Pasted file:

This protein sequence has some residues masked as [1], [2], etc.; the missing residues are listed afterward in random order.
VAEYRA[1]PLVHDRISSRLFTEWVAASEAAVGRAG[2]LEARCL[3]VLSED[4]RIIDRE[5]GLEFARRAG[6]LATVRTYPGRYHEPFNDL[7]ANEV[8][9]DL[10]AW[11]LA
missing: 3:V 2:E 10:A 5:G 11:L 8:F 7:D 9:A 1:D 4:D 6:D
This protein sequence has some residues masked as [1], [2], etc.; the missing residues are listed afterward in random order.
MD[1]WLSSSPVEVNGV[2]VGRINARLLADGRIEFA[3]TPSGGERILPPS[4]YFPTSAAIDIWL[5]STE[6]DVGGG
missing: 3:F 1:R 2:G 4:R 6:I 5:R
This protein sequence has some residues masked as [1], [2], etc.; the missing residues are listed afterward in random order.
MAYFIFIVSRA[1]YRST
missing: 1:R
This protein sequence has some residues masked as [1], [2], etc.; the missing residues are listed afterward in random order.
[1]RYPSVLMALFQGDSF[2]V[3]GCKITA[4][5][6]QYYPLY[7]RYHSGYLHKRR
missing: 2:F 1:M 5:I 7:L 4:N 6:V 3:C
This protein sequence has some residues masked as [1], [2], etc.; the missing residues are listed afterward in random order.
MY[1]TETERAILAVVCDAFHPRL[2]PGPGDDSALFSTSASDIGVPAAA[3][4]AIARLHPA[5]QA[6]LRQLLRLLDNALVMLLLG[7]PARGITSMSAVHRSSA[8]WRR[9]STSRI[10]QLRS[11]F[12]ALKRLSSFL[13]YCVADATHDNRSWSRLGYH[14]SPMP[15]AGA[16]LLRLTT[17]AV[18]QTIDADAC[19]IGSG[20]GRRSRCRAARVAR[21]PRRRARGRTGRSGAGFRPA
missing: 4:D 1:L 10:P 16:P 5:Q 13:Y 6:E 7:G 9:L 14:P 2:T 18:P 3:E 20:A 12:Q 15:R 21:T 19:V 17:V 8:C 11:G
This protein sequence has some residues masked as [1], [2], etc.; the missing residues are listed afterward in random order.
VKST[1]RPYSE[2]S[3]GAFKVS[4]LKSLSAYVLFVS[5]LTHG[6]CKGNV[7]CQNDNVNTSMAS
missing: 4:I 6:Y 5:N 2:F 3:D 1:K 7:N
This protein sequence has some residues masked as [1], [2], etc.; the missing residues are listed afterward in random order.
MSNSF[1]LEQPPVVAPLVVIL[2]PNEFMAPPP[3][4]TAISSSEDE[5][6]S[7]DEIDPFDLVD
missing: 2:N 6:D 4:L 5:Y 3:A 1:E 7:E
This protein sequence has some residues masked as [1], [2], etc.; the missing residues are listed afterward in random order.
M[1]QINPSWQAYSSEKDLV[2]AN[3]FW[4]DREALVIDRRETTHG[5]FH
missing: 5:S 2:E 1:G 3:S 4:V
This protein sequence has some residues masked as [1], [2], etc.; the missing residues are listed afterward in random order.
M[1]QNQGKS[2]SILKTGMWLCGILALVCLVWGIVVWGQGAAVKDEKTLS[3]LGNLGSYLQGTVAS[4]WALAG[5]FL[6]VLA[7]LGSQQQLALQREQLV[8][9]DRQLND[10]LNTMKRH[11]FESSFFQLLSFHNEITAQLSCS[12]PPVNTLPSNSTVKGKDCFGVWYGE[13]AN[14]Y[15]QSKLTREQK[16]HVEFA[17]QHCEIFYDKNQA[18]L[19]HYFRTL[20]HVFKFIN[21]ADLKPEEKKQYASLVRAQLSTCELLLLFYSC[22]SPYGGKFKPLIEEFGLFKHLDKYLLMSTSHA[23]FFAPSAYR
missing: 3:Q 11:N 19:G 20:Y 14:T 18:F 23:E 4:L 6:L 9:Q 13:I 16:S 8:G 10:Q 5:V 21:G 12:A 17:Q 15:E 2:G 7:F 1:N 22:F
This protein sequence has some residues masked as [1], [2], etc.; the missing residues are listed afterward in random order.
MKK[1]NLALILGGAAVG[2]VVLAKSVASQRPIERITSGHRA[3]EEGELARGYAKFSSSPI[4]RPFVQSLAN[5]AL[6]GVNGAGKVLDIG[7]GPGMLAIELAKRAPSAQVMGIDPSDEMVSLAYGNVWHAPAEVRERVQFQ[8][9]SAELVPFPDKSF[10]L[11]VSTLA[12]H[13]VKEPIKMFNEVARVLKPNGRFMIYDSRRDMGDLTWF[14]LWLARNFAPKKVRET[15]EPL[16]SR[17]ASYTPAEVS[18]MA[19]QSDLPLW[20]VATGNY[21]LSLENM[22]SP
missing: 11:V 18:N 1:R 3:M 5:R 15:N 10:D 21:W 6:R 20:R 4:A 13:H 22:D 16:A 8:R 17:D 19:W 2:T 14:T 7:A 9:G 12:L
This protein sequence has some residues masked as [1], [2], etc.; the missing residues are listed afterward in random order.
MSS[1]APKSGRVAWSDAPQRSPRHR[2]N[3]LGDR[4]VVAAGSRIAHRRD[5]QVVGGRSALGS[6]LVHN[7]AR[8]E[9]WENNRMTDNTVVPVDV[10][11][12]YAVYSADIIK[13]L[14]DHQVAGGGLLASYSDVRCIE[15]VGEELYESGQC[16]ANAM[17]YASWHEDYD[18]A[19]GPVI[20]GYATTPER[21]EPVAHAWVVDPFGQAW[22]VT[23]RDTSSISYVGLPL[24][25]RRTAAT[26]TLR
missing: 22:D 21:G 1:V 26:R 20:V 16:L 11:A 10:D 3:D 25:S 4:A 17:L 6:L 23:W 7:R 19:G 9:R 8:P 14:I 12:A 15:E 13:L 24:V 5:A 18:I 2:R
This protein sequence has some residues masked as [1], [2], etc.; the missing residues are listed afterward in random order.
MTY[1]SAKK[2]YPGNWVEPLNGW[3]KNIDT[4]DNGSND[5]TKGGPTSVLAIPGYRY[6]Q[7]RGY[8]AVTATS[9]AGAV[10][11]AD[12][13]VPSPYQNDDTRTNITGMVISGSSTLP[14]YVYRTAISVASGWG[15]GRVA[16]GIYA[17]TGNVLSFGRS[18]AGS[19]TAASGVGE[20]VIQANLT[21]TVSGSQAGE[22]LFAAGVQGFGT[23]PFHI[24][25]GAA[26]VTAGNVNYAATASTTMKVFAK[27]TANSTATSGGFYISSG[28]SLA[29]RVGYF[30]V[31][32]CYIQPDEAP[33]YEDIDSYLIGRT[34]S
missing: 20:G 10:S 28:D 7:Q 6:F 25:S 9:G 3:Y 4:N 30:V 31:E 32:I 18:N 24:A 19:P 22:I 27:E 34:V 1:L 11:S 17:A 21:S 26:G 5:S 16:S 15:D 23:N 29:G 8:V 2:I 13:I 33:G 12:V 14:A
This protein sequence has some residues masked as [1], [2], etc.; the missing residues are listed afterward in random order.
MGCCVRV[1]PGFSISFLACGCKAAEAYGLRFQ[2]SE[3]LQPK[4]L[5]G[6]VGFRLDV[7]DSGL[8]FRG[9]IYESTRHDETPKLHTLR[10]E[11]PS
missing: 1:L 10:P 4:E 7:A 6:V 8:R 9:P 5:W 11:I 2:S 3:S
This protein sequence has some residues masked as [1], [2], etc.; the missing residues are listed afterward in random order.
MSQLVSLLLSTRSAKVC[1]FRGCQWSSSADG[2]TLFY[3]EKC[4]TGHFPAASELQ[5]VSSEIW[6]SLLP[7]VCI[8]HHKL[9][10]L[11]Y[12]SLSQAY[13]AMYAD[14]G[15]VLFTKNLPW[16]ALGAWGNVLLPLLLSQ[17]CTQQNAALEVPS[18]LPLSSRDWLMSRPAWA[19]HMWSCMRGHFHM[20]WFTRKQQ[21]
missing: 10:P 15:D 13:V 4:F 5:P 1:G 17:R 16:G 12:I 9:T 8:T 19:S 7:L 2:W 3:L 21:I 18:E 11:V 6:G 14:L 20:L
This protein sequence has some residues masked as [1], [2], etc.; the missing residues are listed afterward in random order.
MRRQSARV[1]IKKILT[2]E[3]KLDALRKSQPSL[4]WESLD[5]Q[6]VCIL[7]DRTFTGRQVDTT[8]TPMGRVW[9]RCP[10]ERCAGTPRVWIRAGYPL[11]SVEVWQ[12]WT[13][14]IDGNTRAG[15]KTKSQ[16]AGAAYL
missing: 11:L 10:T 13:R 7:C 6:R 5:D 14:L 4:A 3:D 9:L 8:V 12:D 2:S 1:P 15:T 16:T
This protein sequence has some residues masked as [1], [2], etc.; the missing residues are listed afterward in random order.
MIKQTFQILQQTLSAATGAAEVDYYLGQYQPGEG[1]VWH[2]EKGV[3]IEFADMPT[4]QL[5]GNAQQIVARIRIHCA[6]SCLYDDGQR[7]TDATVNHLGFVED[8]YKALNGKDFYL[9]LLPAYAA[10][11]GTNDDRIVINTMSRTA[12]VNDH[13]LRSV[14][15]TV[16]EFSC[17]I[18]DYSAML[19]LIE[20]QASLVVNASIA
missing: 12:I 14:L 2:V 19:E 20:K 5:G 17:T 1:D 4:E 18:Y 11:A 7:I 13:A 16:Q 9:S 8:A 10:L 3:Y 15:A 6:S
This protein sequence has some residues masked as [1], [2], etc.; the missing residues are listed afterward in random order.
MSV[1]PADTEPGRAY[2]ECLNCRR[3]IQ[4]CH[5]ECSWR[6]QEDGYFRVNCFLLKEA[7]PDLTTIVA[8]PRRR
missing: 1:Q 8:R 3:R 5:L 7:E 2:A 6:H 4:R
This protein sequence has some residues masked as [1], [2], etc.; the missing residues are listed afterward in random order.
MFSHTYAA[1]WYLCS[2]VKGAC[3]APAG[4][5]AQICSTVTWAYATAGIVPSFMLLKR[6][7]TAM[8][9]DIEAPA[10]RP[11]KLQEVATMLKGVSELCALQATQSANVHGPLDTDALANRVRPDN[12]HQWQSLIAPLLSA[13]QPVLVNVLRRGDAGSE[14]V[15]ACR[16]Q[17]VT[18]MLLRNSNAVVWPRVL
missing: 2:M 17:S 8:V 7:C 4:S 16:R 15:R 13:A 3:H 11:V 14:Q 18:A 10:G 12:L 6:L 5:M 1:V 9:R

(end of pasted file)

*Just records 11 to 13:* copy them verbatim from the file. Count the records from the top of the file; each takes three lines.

This protein sequence has some residues masked as [1], [2], etc.; the missing residues are listed afterward in random order.
MSS[1]APKSGRVAWSDAPQRSPRHR[2]N[3]LGDR[4]VVAAGSRIAHRRD[5]QVVGGRSALGS[6]LVHN[7]AR[8]E[9]WENNRMTDNTVVPVDV[10][11][12]YAVYSADIIK[13]L[14]DHQVAGGGLLASYSDVRCIE[15]VGEELYESGQC[16]ANAM[17]YASWHEDYD[18]A[19]GPVI[20]GYATTPER[21]EPVAHAWVVDPFGQAW[22]VT[23]RDTSSISYVGLPL[24][25]RRTAAT[26]TLR
missing: 22:D 21:G 1:V 26:R 20:V 16:L 11:A 10:D 3:D 25:S 4:A 17:L 6:L 23:W 7:R 19:G 9:R 8:P 14:I 12:A 15:E 13:L 24:V 5:A 18:I 2:R
This protein sequence has some residues masked as [1], [2], etc.; the missing residues are listed afterward in random order.
MTY[1]SAKK[2]YPGNWVEPLNGW[3]KNIDT[4]DNGSND[5]TKGGPTSVLAIPGYRY[6]Q[7]RGY[8]AVTATS[9]AGAV[10][11]AD[12][13]VPSPYQNDDTRTNITGMVISGSSTLP[14]YVYRTAISVASGWG[15]GRVA[16]GIYA[17]TGNVLSFGRS[18]AGS[19]TAASGVGE[20]VIQANLT[21]TVSGSQAGE[22]LFAAGVQGFGT[23]PFHI[24][25]GAA[26]VTAGNVNYAATASTTMKVFAK[27]TANSTATSGGFYISSG[28]SLA[29]RVGYF[30]V[31][32]CYIQPDEAP[33]YEDIDSYLIGRT[34]S
missing: 20:G 10:S 28:D 7:Q 6:F 25:S 9:G 3:Y 4:N 30:V 31:E 32:I 18:N 24:A 19:P 22:I 27:E 34:V 1:L 11:S 17:A 21:S 26:G 5:S 16:S 15:D 23:N 29:G 8:V 2:I 13:I 33:G 12:V 14:A
This protein sequence has some residues masked as [1], [2], etc.; the missing residues are listed afterward in random order.
MGCCVRV[1]PGFSISFLACGCKAAEAYGLRFQ[2]SE[3]LQPK[4]L[5]G[6]VGFRLDV[7]DSGL[8]FRG[9]IYESTRHDETPKLHTLR[10]E[11]PS
missing: 1:L 10:P 4:E 7:A 6:V 8:R 9:P 5:W 11:I 2:S 3:S